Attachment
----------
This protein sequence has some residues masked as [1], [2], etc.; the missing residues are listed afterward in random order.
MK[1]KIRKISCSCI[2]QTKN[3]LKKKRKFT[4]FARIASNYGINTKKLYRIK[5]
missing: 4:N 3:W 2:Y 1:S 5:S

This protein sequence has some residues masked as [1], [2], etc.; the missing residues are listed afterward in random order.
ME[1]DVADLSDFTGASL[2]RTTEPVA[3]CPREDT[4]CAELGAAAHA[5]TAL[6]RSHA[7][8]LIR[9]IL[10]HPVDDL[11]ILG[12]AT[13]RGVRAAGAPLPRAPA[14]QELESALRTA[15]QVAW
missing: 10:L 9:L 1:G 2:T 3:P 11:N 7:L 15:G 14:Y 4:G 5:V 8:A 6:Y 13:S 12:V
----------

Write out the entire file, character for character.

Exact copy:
This protein sequence has some residues masked as [1], [2], etc.; the missing residues are listed afterward in random order.
MK[1]KIRKISCSCI[2]QTKN[3]LKKKRKFT[4]FARIASNYGINTKKLYRIK[5]
missing: 4:N 3:W 2:Y 1:S 5:S

This protein sequence has some residues masked as [1], [2], etc.; the missing residues are listed afterward in random order.
ME[1]DVADLSDFTGASL[2]RTTEPVA[3]CPREDT[4]CAELGAAAHA[5]TAL[6]RSHA[7][8]LIR[9]IL[10]HPVDDL[11]ILG[12]AT[13]RGVRAAGAPLPRAPA[14]QELESALRTA[15]QVAW
missing: 10:L 9:L 1:G 2:T 3:P 11:N 7:L 15:G 14:Y 4:G 5:V 8:A 6:Y 13:S 12:V